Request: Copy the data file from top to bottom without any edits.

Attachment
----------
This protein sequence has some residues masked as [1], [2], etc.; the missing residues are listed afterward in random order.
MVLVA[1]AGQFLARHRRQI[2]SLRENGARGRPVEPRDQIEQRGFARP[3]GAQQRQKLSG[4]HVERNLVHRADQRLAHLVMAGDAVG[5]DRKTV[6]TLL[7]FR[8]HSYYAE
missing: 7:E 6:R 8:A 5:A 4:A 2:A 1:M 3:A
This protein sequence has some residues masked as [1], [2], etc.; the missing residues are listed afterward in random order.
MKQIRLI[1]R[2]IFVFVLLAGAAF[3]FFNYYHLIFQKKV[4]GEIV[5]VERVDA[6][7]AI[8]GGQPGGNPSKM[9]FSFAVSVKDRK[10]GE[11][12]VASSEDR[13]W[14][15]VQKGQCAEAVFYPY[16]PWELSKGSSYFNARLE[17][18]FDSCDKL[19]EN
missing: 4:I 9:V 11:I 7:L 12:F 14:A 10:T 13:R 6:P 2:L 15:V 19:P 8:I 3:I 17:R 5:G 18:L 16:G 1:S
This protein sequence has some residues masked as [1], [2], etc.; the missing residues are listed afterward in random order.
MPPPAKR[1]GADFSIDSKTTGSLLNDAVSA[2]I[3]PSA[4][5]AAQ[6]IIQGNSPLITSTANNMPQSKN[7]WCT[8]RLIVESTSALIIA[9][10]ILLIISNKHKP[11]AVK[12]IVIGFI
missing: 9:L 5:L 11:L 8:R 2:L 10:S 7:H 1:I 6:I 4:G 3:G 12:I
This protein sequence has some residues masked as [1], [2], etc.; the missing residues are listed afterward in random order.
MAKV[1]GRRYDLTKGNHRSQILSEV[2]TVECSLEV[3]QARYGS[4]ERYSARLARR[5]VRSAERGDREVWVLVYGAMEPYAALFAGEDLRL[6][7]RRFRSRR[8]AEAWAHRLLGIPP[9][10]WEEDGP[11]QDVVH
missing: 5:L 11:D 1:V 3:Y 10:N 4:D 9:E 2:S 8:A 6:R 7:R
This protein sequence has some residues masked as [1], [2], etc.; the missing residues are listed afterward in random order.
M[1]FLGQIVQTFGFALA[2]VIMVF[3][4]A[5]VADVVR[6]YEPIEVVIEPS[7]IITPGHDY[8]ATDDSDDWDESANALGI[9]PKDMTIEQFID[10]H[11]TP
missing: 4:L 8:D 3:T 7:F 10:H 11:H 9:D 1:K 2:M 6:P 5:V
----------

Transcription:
This protein sequence has some residues masked as [1], [2], etc.; the missing residues are listed afterward in random order.
MVLVA[1]AGQFLARHRRQI[2]SLRENGARGRPVEPRDQIEQRGFARP[3]GAQQRQKLSG[4]HVERNLVHRADQRLAHLVMAGDAVG[5]DRKTV[6]TLL[7]FR[8]HSYYAE
missing: 7:E 6:R 8:A 5:A 4:A 2:A 1:M 3:A
This protein sequence has some residues masked as [1], [2], etc.; the missing residues are listed afterward in random order.
MKQIRLI[1]R[2]IFVFVLLAGAAF[3]FFNYYHLIFQKKV[4]GEIV[5]VERVDA[6][7]AI[8]GGQPGGNPSKM[9]FSFAVSVKDRK[10]GE[11][12]VASSEDR[13]W[14][15]VQKGQCAEAVFYPY[16]PWELSKGSSYFNARLE[17][18]FDSCDKL[19]EN
missing: 4:I 9:V 11:I 7:L 12:F 14:A 10:T 13:R 6:P 2:L 15:V 19:P 8:I 3:I 17:R 5:G 18:L 16:G 1:S
This protein sequence has some residues masked as [1], [2], etc.; the missing residues are listed afterward in random order.
MPPPAKR[1]GADFSIDSKTTGSLLNDAVSA[2]I[3]PSA[4][5]AAQ[6]IIQGNSPLITSTANNMPQSKN[7]WCT[8]RLIVESTSALIIA[9][10]ILLIISNKHKP[11]AVK[12]IVIGFI
missing: 9:L 5:L 11:L 8:R 2:L 10:S 7:H 1:I 6:I 4:G 3:G 12:I
This protein sequence has some residues masked as [1], [2], etc.; the missing residues are listed afterward in random order.
MAKV[1]GRRYDLTKGNHRSQILSEV[2]TVECSLEV[3]QARYGS[4]ERYSARLARR[5]VRSAERGDREVWVLVYGAMEPYAALFAGEDLRL[6][7]RRFRSRR[8]AEAWAHRLLGIPP[9][10]WEEDGP[11]QDVVH
missing: 5:L 11:D 1:V 3:Y 10:N 4:D 9:E 2:S 8:A 6:R 7:R
This protein sequence has some residues masked as [1], [2], etc.; the missing residues are listed afterward in random order.
M[1]FLGQIVQTFGFALA[2]VIMVF[3][4]A[5]VADVVR[6]YEPIEVVIEPS[7]IITPGHDY[8]ATDDSDDWDESANALGI[9]PKDMTIEQFID[10]H[11]TP
missing: 4:L 8:D 3:T 7:F 10:H 11:H 9:D 1:K 2:M 6:P 5:V